How can I find out if my generator is an emergency generator?

KDHE relies on the Environmental Protection Agency (EPA) Guidance on Calculating Potential to Emit (PTE) for Emergency Generators (PDF), which describes the parameters within which the generator must operate to be considered an emergency generator for these purposes. The intent and usage of the generator must be consistent with the guidance.

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1. Who should I contact with questions about my permit?
2. How much is the fee for an operating permit application?
3. Where do I send my reports?
4. My Responsible Official has changed. Do I need to notify the Bureau of Air?
5. How many copies of my operating permit application do I send in?
6. What is included as an exempt activity for a Class I Operating Permit?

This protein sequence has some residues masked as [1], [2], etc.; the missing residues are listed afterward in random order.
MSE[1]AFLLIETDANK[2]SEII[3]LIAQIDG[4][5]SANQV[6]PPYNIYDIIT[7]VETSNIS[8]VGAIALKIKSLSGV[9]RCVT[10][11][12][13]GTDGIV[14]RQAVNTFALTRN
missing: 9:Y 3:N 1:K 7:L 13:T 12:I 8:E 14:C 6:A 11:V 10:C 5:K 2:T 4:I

7. What is a Method 9 test?
8. What is a qualitative assessment?
9. What is CAM? Do the requirements include hazardous air pollutants?
10. What should my semi-annual report look like?
11. Do I have to startup an emission unit for a Method 9 test or qualitative assessment if I normally would not operate it at all during the reporting period?
12. I operate the equipment June to August only. The permit requires that Method 9 tests be conducted twice per year with no less than 6 months between readings. What should I do to stay in compliance?
13. I have applied for a Class I Operating Permit and have not received the new permit; a new MACT standard has been finalized, and my facility will be subject. What should I do?
14. How can I find out if my generator is an emergency generator?